Wednesday, January 12, 2011

Clean Tools.........Or Better Lab Techniques

 Clean Tools.......Good Lab Techniques  !!!

One of the last classes I took for my undergraduate degree was one titled "The Biology Of Weeds"...I know, I know... I thought the same thing as I stood in line to enroll, that was back in the day when we carried punch cards or data cards for enrollment. 

For the first 3 weeks of class the professor spoke at great length about proper care and cleaning of equipment. I thought I would surely go insane by the end of the semester, Ah !.... but there was a method to the madness, not only did we cover weeds, but also plant pathology and methods of disease and seed transmission. 

By the end of the class I will say for a fact I learned more about basic garden "culture" and horticulture that I had in all the rest of my undergraduate degree classes. Even today in our commercial and residential lawn maintenance divisions  we apply some of those techniques brought forth in my weed biology class...As a simple example all of our crews carry a 10% solution of bleach in a spray bottle, after each mowing the crew sprays the bottom of the mower decks, this prevents patch diseases (brown patch etc.) from being spread from one lawn to the next, simple but very effective. We also make sure each crew has at least 2 extra mower blades for quick replacement when the one on the mower becomes dull or worn, dull blades cut rough and leaves the turf plot unsightly and open to disease. 

Not too many days go by in the spring when I am working in my own yard that I do not reflect on the lessons I learned in that class from basic sanitizing of equipment to the cleaning shovels and trowels after using. I found this article which will walk you through some of the basics, and more eloquently than a rough old gardener could do, so enjoy and happy gardening!!

Ralph Edge

 How to Sanitize Garden Equipment

Sanitizing garden equipment prevents the spread of bacteria, mold and viruses between plants. Sanitize seed trays between plantings for better germination rates and to prevent damping off. Disinfecting transplanting flats and pots ensures the success of container plantings. If you suspect any plant you're working on is not healthy, clean your tools thoroughly before reusing them. Dip pruning shears and saws in a disinfecting solution before each cut. Making a sanitizing solution and tool cleaning kit for the garden is easy and will reward you with healthier plants.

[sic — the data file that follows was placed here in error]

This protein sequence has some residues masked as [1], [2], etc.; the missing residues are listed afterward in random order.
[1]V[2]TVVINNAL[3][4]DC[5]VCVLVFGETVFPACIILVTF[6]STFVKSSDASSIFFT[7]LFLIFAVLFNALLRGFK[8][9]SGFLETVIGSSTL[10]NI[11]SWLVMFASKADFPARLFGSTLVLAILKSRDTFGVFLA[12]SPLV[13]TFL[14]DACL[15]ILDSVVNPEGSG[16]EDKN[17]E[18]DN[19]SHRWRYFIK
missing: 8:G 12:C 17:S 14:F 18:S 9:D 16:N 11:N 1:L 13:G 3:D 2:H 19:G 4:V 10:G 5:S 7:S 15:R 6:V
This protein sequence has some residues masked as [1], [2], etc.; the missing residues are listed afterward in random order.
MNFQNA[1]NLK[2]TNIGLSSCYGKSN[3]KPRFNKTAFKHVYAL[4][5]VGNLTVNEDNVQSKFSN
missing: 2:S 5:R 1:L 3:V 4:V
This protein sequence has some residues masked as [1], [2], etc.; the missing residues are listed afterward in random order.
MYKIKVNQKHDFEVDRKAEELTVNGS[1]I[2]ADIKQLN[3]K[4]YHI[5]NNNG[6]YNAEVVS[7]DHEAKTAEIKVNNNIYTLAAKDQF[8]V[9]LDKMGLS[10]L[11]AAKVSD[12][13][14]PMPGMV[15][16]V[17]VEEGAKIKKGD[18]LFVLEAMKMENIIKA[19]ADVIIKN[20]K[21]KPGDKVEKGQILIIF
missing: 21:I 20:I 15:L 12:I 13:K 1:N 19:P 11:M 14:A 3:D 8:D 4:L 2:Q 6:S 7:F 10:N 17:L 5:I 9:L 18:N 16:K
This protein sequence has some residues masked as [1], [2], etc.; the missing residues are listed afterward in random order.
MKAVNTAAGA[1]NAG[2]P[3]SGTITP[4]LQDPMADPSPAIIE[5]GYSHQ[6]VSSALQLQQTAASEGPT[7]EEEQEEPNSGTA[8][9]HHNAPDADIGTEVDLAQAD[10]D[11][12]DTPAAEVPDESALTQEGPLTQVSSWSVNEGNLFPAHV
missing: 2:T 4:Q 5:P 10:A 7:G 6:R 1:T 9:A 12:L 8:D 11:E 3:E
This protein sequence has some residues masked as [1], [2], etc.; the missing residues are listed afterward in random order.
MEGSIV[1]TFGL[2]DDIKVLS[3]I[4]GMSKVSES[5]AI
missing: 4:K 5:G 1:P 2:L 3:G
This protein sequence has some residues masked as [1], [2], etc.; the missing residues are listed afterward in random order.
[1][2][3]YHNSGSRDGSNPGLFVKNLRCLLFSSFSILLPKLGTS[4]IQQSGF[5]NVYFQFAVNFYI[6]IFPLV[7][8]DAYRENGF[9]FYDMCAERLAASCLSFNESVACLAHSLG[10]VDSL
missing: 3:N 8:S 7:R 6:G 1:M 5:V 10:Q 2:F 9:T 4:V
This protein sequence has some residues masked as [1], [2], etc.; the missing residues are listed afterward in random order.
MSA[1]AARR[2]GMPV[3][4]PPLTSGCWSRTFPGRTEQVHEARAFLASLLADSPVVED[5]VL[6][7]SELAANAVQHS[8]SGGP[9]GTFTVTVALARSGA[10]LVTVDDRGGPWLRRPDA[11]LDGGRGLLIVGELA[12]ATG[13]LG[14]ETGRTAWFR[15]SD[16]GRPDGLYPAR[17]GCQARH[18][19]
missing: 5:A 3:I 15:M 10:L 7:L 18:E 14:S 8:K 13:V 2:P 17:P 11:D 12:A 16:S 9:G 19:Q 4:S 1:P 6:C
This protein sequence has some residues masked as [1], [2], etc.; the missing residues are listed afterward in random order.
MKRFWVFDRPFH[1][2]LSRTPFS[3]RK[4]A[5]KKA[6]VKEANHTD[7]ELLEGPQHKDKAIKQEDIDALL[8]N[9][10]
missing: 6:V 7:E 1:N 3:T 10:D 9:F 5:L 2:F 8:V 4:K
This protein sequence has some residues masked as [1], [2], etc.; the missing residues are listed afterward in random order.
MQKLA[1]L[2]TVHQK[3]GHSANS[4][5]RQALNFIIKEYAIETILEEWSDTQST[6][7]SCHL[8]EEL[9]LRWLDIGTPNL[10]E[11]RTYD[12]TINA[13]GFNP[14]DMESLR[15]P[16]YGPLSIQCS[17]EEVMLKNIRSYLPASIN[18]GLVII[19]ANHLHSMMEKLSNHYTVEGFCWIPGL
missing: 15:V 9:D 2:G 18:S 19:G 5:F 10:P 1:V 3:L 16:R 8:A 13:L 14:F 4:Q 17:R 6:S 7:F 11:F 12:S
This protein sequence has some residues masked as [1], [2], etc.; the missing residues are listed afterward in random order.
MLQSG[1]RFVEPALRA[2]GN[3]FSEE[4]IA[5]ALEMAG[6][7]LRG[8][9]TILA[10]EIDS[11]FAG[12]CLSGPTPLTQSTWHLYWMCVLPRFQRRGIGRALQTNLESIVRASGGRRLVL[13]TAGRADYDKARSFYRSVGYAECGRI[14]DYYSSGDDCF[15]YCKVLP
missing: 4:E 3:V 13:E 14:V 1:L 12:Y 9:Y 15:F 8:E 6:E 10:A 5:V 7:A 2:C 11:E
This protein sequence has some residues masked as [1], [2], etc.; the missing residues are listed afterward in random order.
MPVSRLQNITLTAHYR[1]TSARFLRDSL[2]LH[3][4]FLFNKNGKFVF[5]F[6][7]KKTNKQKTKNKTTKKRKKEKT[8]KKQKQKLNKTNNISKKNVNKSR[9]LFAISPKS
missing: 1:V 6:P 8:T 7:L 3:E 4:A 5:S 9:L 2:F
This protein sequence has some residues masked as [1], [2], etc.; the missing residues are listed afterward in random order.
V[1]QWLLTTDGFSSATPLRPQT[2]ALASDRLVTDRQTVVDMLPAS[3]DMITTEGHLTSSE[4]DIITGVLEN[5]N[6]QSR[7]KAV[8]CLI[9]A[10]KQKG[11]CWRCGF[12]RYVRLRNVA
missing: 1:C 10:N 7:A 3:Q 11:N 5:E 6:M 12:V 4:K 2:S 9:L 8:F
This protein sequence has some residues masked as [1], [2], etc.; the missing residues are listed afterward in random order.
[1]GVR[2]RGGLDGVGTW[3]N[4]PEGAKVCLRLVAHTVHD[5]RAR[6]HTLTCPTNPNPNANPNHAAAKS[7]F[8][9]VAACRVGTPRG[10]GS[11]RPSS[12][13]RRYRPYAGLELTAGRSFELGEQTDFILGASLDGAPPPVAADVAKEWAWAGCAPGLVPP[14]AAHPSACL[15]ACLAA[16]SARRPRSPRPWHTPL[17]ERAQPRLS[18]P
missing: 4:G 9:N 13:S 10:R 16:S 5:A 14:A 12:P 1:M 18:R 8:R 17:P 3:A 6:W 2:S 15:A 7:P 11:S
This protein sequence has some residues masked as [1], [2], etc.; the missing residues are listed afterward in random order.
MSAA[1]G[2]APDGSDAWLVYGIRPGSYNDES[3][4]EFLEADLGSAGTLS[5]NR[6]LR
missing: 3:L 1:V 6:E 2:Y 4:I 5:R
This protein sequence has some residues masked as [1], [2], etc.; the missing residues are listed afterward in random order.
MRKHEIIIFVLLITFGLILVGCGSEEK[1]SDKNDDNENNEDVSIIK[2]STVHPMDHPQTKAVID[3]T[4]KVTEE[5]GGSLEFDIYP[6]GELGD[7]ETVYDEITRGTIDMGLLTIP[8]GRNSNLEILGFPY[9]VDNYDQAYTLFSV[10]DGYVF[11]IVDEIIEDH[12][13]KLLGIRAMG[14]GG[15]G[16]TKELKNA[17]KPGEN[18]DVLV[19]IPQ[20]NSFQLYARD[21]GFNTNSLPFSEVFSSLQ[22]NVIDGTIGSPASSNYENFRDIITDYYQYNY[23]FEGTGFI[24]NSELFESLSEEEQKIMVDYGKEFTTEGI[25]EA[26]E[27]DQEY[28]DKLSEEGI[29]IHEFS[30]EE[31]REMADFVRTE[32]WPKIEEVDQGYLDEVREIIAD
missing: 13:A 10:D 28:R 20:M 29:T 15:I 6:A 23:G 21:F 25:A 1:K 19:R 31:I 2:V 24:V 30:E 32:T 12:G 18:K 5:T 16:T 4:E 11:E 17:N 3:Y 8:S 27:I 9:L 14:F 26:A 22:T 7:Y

Difficulty: Easy


Things You'll Need:

  • Household bleach without additives for color and scent
  • 1- or 5-gallon bucket
  • Measuring device (Use only for mixing solution, do not reuse or repurpose.)
  • Water
  • Gloves
  • Safety glasses
  • Small capped bottle or spray bottle
  • Funnel
Get what you need


  1. Make a cleaning solution of bleach and water. The usual ratio is a 10 percent solution or 1 part bleach to 9 parts water. Using a 1 cup measuring cup, this would be 1 cup bleach to 9 cups water. Use a heavy solution of 3 parts bleach and 2 parts water to disinfect tools used on plants that are known to be diseased.

  2. Make a large batch in a clean 5-gallon laundry bucket. Transfer bleach solution to smaller containers with a plastic funnel.
  3. Store well-labeled solution in 1 gallon containers, like laundry bleach bottles that have childproof caps, out of the reach of children and pets. Transfer to smaller containers and spray bottles when ready to use.
  4. Apply Solution During Garden Chores

  5. Using sanitizing bleach solution in the garden is easy. Carry a bottle of bleach solution and clean rags into the garden for small jobs like cutting flowers. Wipe your tool after use with bleach solution and a clean rag.
  6. When pruning or limbing, carry a 1-gallon bucket with bleach solution and clean rags. Wipe away plant matter from tools before applying the sanitizer. Dip shears and pruning saws in the bucket of disinfectant and leave for 1 to 2 minutes between uses.
  7. Fill a 5-gallon bucket with a 10 percent bleach solution and carry to soak shovels and gardening forks or other large tools.
  8. Disinfecting Containers

  9. Disinfecting seed trays, flats and small pots or large planters ensures successful container gardening by preventing the spread of plant disease. Soak trays, flats and small pots to loosen dried debris, scrub clean and sanitize with a 10 percent bleach solution applied and left for 15 minutes. Rinse thoroughly with clean water and dry; place in bright sunlight.
  10. According to Gayle Wood in her 2004 book, "1,001 Gardening Secrets," soak containers overnight in a weak bleach solution to remove minerals and kill algae or bacteria. "Fill a tub with hot water and add 2 tablespoons bleach for every gallon."
  11. Use a spray bottle with bleach solution for a large pot. Clean old potting soil and other debris out of the pot. Spray the cleaned inside of the pot, coating thoroughly and being careful not to allow the spray to blow back toward you. Wearing safety goggles prevents over-spray from getting in your eyes. Let the solution sit for 15 minutes, rinse thoroughly and let dry in bright sunlight.
  12. Storing Sanitized Tools

  13. Rinsing tools well in clear water after using a sanitizing bleach solution is important. Bleach is corrosive and can cause rust.
  14. Oil tools with machine oil or penetrating oil before putting away.

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